The institute building, where we have classes, is in the Marais, so I'm there virtually every weekday but had no idea what it had to offer. Turns out it's got a lot.
This is a remnant of L'Enceinte, the Philippe Auguste Wall, begun around 1200 to make Paris an impregnable fortress.* Its completion succeeded in giving Paris the time and security necessary to build itself up a little throughout the coming century--up 'til then it hadn't been much to look at. The text for my French Civ. class dealt quite a bit with Philippe Auguste--dude had some serious gumption. Aged nine and standing in front of the castle of England's Henry II, Philippe Auguste is reported to have remarked: "I only wish this pile of stones could be silver, gold, or diamonds...the more precious the materials of this castle, the greater pleasure I will have in possessing it when it falls into my hands." Age nine.
*Okay, I admit it, I made a bit of a pun. I couldn't resist. Enceinte translates as both outer wall and pregnant. Hence, it's funny, you see, that I called the wall (l'enceinte) impregnable.
We had to go maybe two blocks to find the next stop on our walk: L'Eglise Saint-Paul Saint-Louis. It's totally unassuming from the outside (kindly note how cute Ariel and Hanna look with their umbrellas):
And typically, Parisian-ly beautiful on the inside.
On to the Place des Vosges, where the only thing we cared to see was Victor Hugo's house. I love Les Miserables, and, I suppose, thought that being in the author's house would be a memorable experience. In all reality it was (surprise) just a house. One, granted, full of Victor Hugo's stuff, but just a house nevertheless. The most interesting thing in it was this group of French schoolchildren.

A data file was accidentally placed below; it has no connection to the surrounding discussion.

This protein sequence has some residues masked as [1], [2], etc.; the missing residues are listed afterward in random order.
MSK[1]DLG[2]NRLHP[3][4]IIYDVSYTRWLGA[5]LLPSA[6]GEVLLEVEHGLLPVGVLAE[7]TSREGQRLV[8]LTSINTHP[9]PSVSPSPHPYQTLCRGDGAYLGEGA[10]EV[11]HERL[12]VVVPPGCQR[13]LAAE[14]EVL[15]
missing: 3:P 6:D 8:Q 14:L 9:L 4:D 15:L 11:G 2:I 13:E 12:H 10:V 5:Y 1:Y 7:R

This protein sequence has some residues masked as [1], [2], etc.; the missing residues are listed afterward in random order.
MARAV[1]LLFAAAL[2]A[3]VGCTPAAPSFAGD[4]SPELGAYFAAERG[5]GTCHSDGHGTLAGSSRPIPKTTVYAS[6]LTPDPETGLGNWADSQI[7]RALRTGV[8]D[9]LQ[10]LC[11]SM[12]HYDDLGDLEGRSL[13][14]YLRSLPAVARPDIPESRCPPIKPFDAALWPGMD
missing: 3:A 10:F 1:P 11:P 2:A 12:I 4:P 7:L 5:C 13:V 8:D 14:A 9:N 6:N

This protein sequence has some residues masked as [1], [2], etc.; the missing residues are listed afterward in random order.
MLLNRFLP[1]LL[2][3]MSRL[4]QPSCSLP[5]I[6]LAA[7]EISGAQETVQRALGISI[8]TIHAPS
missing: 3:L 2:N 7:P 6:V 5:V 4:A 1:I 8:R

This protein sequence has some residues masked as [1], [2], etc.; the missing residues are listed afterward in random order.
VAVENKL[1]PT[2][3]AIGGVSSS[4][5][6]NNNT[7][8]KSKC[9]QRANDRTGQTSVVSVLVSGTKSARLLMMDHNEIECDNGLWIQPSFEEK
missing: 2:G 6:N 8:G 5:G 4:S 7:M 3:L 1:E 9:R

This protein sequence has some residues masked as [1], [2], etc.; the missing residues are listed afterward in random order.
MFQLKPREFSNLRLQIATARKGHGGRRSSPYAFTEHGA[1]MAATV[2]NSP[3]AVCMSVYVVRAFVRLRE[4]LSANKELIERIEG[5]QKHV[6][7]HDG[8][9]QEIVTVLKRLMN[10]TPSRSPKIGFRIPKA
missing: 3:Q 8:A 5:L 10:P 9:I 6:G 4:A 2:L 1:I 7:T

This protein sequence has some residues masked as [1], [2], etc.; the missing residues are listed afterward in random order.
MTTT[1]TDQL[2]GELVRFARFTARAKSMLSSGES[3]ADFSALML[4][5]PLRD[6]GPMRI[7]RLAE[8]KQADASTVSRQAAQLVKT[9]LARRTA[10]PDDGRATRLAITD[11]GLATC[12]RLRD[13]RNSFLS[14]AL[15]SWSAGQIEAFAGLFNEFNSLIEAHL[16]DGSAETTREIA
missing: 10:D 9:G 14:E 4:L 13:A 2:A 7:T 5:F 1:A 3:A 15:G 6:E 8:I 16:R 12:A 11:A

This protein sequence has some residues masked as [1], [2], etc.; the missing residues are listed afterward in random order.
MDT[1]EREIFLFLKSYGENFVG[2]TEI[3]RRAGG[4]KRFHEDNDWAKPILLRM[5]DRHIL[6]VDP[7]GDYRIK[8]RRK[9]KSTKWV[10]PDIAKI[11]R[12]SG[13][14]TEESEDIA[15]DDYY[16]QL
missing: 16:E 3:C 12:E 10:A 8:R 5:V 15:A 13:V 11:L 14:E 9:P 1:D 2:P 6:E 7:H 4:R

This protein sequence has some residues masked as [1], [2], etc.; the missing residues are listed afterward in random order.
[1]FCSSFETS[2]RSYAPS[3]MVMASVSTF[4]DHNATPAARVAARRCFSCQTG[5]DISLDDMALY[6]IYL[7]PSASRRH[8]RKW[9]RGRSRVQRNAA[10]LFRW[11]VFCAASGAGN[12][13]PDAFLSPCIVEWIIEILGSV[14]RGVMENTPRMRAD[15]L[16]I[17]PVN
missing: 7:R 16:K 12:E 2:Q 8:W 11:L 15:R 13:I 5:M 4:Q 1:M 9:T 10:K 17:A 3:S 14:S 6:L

There are a lot of aspects of the French educational system with which I disagree. Don't get me started. But I love the emphasis they place on their own country's history, including their literary history. It is extremely common, as I visit historical site after historical site for these walks, to see groups of school kids, from la maternelle to les lycées, on field trips around the city. You can't turn a corner in the Louvre without running into a group of chatty fourth graders. The average middle-schooler here has a fairly firm grasp on everyone from Flaubert to Napoleon to DeGaulle, from the Franco-Prussian War to the student riots of '68. They cultivate in their students a sense of attachment to history that you just don't see in the States, and I think it serves to elevate the level of respect and appreciation they have for their country. The United States has a noble history, a heritage of which we can be proud, and I am deeply saddened at the general apathy and even disdain its citizens express for their own nation. Here, we could take a page from France's book.